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Through technology collaboration, Ecuador’s agricultural sector is finding solutions to reduce harmful emissions and creating new income opportunities

Publication date: 
Tuesday, October 29, 2019
Ecuador farms

Worldwide, agricultural livestock contributes 7.1 gigatonnes of greenhouse gases per year. As part of its climate change commitments, Ecuador’s Ministry of Environment aimed to reduce emissions from its agriculture sector but was concerned about preserving the economic and social benefits that this industry provides. Ecuador therefore requested technical assistance from the Climate Technology Centre and Network (CTCN) to identify ways to reduce emissions from livestock that might also open up other economic opportunities. The CTCN is part of the UN Framework Convention on Climate Change and is co-hosted by the UN Environment Programme (UNEP) and the UN Industrial Development Organization (UNIDO). The European Commission, on behalf of the European Union, is the single largest financial supporter of the CTCN’s work.

To meet the needs of countries like Ecuador, as they strive to realize their climate change and sustainable development goals, the CTCN provides expert technology, policy and capacity building support by harnessing the expertise of UNEP and UNIDO, along with a global network of over 500 civil society, finance, private sector, and research institutions.

In response to Ecuador’s request, the CTCN gathered experts from the Spanish-based International Centre for Numerical Methods in Engineering, along with the Ecuadorian National Institute of Agricultural Research and the National Institute of Energy Efficiency and Renewable Energy to conduct a technological and financial analysis of the country’s agriculture sector.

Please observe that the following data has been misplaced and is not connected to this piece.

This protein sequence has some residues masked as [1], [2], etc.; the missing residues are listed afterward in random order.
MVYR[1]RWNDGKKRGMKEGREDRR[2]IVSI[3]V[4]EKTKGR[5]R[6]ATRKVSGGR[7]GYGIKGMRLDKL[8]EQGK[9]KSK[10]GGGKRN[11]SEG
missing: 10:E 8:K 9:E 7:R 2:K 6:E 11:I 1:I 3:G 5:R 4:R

Based on the findings, these CTCN partners and the Ministry identified anaerobic digestion as a potential means to reduce methane emissions and improve water quality while producing a renewable source of energy and revenue generation. Anaerobic digesters break down organic waste, such as manure, using bacteria that produce methane which can be collected and combusted to generate electricity. Digested manure can be applied to crops as a fertilizer.

A technological analysis of various biodigesters was performed to identify the most relevant options for local conditions, and selected models were installed as part of a pilot programme at small and medium livestock farms. Training was conducted on installation and maintenance as well as monitoring of production and the use of by-products (primarily biogas and biofertilizers). The CTCN partners worked with farmers to calculate net emissions of methane and nitrous oxide from livestock activity, and produce a cost-benefit analysis of the technology and its contribution to income in livestock farming. Based on the positive results, the Ministry of Ecuador is exploring how to support the introduction of biodigesters in the agricultural sector. The International Centre for Numerical Methods in Engineering provided examples from other Latin American countries, including national biogas programmes, through a publication produced in Spanish and English. The document presents the biodigesters (their function, products, types), explains the basis for national biogas programs, and how they function. 

This technology collaboration contributes to Sustainable Development Goals 7 (Affordable & Clean Energy), 9 (Decent work & economic growth), and 13 (Climate Action) and advances Ecuador’s Nationally Determined Contribution to diffuse technology and knowledge in the agriculture and livestock sector at the local level and to raise the proportion of renewable energy in the energy matrix even more until 2025.

The European Commission has provided continuous funding since the CTCN’s launch in 2013 to support technology-related capacity building, knowledge sharing, networking and technical assistance for climate change action.

Read more about this technology collaboration, other CTCN assistance in Ecuador, or more about biodigesters.